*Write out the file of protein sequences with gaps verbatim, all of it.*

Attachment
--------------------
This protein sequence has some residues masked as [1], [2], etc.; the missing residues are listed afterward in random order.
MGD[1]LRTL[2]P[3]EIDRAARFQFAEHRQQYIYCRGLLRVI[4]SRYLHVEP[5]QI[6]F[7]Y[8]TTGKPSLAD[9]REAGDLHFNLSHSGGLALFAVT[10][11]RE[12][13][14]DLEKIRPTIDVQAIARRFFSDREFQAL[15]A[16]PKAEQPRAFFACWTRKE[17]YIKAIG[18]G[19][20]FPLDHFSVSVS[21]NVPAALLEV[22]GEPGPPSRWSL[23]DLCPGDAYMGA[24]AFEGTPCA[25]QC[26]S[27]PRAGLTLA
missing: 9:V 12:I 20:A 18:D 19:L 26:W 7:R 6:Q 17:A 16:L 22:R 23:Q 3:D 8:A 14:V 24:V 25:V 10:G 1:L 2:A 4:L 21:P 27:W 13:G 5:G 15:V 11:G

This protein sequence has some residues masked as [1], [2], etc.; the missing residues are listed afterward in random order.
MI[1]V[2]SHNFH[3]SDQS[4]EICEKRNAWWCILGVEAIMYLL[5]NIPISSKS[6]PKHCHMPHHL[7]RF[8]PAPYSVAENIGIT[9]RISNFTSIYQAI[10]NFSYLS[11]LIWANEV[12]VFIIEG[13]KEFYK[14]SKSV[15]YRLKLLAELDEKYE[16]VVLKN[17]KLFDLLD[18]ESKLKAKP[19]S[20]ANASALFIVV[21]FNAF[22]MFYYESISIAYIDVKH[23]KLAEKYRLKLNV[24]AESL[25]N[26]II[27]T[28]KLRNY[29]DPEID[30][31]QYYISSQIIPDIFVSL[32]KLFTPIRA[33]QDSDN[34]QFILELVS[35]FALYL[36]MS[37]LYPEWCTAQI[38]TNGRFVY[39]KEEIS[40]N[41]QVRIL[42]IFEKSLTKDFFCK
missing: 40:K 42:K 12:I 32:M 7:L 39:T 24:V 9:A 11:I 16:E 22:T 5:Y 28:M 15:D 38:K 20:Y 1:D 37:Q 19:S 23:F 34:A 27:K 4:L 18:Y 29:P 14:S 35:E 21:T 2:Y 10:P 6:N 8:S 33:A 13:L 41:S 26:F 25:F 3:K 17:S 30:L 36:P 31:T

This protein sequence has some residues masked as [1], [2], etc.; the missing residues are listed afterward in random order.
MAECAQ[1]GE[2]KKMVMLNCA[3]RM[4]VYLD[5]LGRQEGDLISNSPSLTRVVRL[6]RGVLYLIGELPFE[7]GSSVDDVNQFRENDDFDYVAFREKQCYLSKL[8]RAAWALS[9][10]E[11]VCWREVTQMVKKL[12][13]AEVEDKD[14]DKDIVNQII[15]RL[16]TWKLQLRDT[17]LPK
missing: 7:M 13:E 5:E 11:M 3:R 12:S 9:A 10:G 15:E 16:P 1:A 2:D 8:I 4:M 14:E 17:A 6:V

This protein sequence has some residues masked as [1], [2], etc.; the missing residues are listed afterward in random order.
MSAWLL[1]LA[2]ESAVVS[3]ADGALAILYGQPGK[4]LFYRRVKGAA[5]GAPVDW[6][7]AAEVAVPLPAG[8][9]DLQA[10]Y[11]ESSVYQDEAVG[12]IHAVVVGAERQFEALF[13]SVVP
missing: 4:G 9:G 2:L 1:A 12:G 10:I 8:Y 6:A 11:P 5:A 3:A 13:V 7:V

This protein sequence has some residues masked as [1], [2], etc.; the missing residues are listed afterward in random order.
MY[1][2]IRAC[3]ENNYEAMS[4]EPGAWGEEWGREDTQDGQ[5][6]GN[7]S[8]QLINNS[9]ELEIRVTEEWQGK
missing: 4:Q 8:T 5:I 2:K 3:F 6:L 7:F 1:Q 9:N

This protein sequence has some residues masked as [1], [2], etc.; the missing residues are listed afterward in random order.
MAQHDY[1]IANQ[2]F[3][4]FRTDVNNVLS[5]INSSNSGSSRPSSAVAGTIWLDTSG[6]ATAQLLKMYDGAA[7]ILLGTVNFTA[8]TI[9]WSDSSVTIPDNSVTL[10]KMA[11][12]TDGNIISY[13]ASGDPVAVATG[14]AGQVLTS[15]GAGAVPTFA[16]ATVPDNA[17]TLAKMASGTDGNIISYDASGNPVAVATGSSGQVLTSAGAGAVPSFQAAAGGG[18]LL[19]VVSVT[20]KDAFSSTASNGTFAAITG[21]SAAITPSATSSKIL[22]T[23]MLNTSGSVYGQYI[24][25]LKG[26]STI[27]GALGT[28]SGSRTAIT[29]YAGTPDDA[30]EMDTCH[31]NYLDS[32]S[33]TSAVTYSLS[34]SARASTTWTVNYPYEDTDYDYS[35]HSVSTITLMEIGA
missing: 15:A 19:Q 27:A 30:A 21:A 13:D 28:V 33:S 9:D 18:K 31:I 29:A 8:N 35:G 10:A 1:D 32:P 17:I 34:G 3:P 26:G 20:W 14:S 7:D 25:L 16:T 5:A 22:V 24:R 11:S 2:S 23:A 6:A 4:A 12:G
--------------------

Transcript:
This protein sequence has some residues masked as [1], [2], etc.; the missing residues are listed afterward in random order.
MGD[1]LRTL[2]P[3]EIDRAARFQFAEHRQQYIYCRGLLRVI[4]SRYLHVEP[5]QI[6]F[7]Y[8]TTGKPSLAD[9]REAGDLHFNLSHSGGLALFAVT[10][11]RE[12][13][14]DLEKIRPTIDVQAIARRFFSDREFQAL[15]A[16]PKAEQPRAFFACWTRKE[17]YIKAIG[18]G[19][20]FPLDHFSVSVS[21]NVPAALLEV[22]GEPGPPSRWSL[23]DLCPGDAYMGA[24]AFEGTPCA[25]QC[26]S[27]PRAGLTLA
missing: 9:V 12:I 20:A 18:D 19:L 26:W 7:R 6:Q 17:A 16:L 22:R 23:Q 3:D 8:A 14:V 24:V 25:V 10:G 1:L 2:A 4:L 21:P 27:W 13:G 5:G 15:V 11:G

This protein sequence has some residues masked as [1], [2], etc.; the missing residues are listed afterward in random order.
MI[1]V[2]SHNFH[3]SDQS[4]EICEKRNAWWCILGVEAIMYLL[5]NIPISSKS[6]PKHCHMPHHL[7]RF[8]PAPYSVAENIGIT[9]RISNFTSIYQAI[10]NFSYLS[11]LIWANEV[12]VFIIEG[13]KEFYK[14]SKSV[15]YRLKLLAELDEKYE[16]VVLKN[17]KLFDLLD[18]ESKLKAKP[19]S[20]ANASALFIVV[21]FNAF[22]MFYYESISIAYIDVKH[23]KLAEKYRLKLNV[24]AESL[25]N[26]II[27]T[28]KLRNY[29]DPEID[30][31]QYYISSQIIPDIFVSL[32]KLFTPIRA[33]QDSDN[34]QFILELVS[35]FALYL[36]MS[37]LYPEWCTAQI[38]TNGRFVY[39]KEEIS[40]N[41]QVRIL[42]IFEKSLTKDFFCK
missing: 40:K 42:K 12:I 32:M 7:L 39:T 24:V 9:A 11:I 16:E 22:T 5:Y 28:M 15:D 38:K 20:Y 1:D 37:Q 19:S 23:F 34:A 27:K 4:L 18:Y 29:P 14:S 35:E 21:T 2:Y 10:P 6:N 8:S 33:A 13:L 41:S 26:F 25:F 3:K 17:S 30:L 36:P 31:T

This protein sequence has some residues masked as [1], [2], etc.; the missing residues are listed afterward in random order.
MAECAQ[1]GE[2]KKMVMLNCA[3]RM[4]VYLD[5]LGRQEGDLISNSPSLTRVVRL[6]RGVLYLIGELPFE[7]GSSVDDVNQFRENDDFDYVAFREKQCYLSKL[8]RAAWALS[9][10]E[11]VCWREVTQMVKKL[12][13]AEVEDKD[14]DKDIVNQII[15]RL[16]TWKLQLRDT[17]LPK
missing: 7:M 13:E 5:E 11:M 3:R 12:S 9:A 10:G 15:E 16:P 1:A 2:D 8:I 4:M 14:E 17:A 6:V

This protein sequence has some residues masked as [1], [2], etc.; the missing residues are listed afterward in random order.
MSAWLL[1]LA[2]ESAVVS[3]ADGALAILYGQPGK[4]LFYRRVKGAA[5]GAPVDW[6][7]AAEVAVPLPAG[8][9]DLQA[10]Y[11]ESSVYQDEAVG[12]IHAVVVGAERQFEALF[13]SVVP
missing: 4:G 9:G 2:L 1:A 12:G 10:I 8:Y 6:A 11:P 5:A 3:A 13:V 7:V

This protein sequence has some residues masked as [1], [2], etc.; the missing residues are listed afterward in random order.
MY[1][2]IRAC[3]ENNYEAMS[4]EPGAWGEEWGREDTQDGQ[5][6]GN[7]S[8]QLINNS[9]ELEIRVTEEWQGK
missing: 4:Q 8:T 5:I 2:K 3:F 6:L 7:F 1:Q 9:N

This protein sequence has some residues masked as [1], [2], etc.; the missing residues are listed afterward in random order.
MAQHDY[1]IANQ[2]F[3][4]FRTDVNNVLS[5]INSSNSGSSRPSSAVAGTIWLDTSG[6]ATAQLLKMYDGAA[7]ILLGTVNFTA[8]TI[9]WSDSSVTIPDNSVTL[10]KMA[11][12]TDGNIISY[13]ASGDPVAVATG[14]AGQVLTS[15]GAGAVPTFA[16]ATVPDNA[17]TLAKMASGTDGNIISYDASGNPVAVATGSSGQVLTSAGAGAVPSFQAAAGGG[18]LL[19]VVSVT[20]KDAFSSTASNGTFAAITG[21]SAAITPSATSSKIL[22]T[23]MLNTSGSVYGQYI[24][25]LKG[26]STI[27]GALGT[28]SGSRTAIT[29]YAGTPDDA[30]EMDTCH[31]NYLDS[32]S[33]TSAVTYSLS[34]SARASTTWTVNYPYEDTDYDYS[35]HSVSTITLMEIGA
missing: 15:A 19:Q 27:A 30:A 21:A 13:D 28:V 33:S 9:D 18:K 31:I 29:A 8:N 35:G 10:A 1:D 32:P 17:I 34:G 3:P 26:G 20:W 14:S 7:D 25:L 16:T 5:A 22:V 24:R 11:S 2:S 23:A 6:A 4:A 12:G